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Elmer Gantry (Hardcover)

Author:  Sinclair Lewis
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Elmer Gantry Lewis, Sinclair 1 of 1
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FORMAT: Hardcover
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Learn more about Elmer Gantry:

Format: Hardcover
ISBN-10: 0848808274
ISBN-13: 9780848808273
Sku: 33859791
Publish Date: 6/1/1976
Dimensions:  (in Inches) 9H x 5.75L x 1T
See more in Literary
Elmer Gantry, the hero of Sinclair Lewis's satire of fundamentalist religion, is not unlike today's corrupt and greedy TV evangelists. A charlatan and womanizer, Gantry begins as a Baptist, and rises to become the head of a Methodist church. Lewis's novel, which scandalized the churchgoing public when it was published in 1927, reveals the hypocrisy he found in organized religion.
Author Bio
Sinclair Lewis
Lewis, the son of a doctor, was born in the small Minnesota town he later reinvented in his novel MAIN STREET. He tried to enlist in the Spanish-American War when he was 13, but was brought back home by his distraught parents. He attended the local public schools, after which he went to Yale, where he never really felt accepted. He left in 1906 without a degree to work at Helicon Hall, Upton Sinclair's Utopian community, followed by an impulsive interlude when he traveled to Panama hoping (in vain) to help build the canal. He returned to Yale, however, and finally graduated in 1908. He then spent several years working at odd jobs and writing for newspapers as he traveled the U.S. He also began to write fiction, most of it negligible. In the 1920s he began to produce the handful of novels that would ensure his place in literary history, beginning with MAIN STREET (1920), which was enormously successful, selling hundreds of thousands of copies; it was followed by BABBITT (1922), ARROWSMITH (1925), ELMER GANTRY (1927), and DODSWORTH (1929), most of them satirical critiques of American middle-class complacency. All these novels were popular best-sellers, and contributed to America's postwar de-sentimentalized view of itself. After he became a literary lion, Lewis taught at Midwestern universities. He was married and divorced twice; his second wife was the well-known newspaperwoman Dorothy Thompson. When he became ill, in his mid-60s, he moved to Italy, where he died at 65 of heart disease. Lewis was awarded the Nobel Prize in literature in 1930 "for his vigorous and graphic art of description and his ability to create, with wit and humour, new types of characters." Lewis famously described himself as "a dull fellow whose virtue--if there is any--is to be found in his books."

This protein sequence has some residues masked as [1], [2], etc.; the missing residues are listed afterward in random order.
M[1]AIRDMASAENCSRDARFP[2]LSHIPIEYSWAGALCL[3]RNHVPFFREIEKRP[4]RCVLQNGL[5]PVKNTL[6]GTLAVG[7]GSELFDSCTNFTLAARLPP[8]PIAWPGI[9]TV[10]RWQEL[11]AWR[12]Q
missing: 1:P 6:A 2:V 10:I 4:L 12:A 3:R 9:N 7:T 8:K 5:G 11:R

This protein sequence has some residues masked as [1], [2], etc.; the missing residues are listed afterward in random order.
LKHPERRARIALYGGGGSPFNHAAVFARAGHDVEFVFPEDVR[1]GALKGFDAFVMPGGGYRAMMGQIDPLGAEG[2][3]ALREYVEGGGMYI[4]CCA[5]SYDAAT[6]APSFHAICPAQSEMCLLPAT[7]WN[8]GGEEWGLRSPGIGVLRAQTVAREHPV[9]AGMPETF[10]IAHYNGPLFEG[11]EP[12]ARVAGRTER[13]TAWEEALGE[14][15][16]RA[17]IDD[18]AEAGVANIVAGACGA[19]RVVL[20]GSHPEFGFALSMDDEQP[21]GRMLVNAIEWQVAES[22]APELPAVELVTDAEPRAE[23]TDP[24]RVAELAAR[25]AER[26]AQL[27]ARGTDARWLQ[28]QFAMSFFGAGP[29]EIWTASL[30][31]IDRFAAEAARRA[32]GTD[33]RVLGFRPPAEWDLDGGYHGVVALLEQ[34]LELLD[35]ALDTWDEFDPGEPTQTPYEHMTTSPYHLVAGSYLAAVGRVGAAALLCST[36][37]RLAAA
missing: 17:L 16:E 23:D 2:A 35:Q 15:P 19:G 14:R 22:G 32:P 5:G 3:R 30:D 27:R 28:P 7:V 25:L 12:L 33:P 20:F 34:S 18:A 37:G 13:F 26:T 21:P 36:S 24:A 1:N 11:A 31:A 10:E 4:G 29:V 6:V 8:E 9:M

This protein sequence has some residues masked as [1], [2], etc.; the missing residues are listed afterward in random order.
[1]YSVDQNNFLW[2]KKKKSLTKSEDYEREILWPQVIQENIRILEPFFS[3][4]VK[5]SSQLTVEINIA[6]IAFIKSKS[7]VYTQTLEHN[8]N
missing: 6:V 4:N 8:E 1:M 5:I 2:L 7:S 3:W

New York World (1866-1931)
"...the most astounding assortment of mumbling evangelists, cheering congregations, silver-tongued exhorters, half-baked divines ever put in the pages of a book....This is the most daring and sensational book that Sinclair Lewis has ever written....This book has held my interest from first to last and has drawn on all my feelings, from sympathy and amusement to revulsion and disgust. It interests me as a document and a revelation of the reporting ability of Sinclair Lewis." - Harry Hansen 03/16/1927

New Yorker
"[I]n lively fashion [ELMER GANTRY] told the considerable amount that Lewis knew about American religion." - John Updike 05/17/1993

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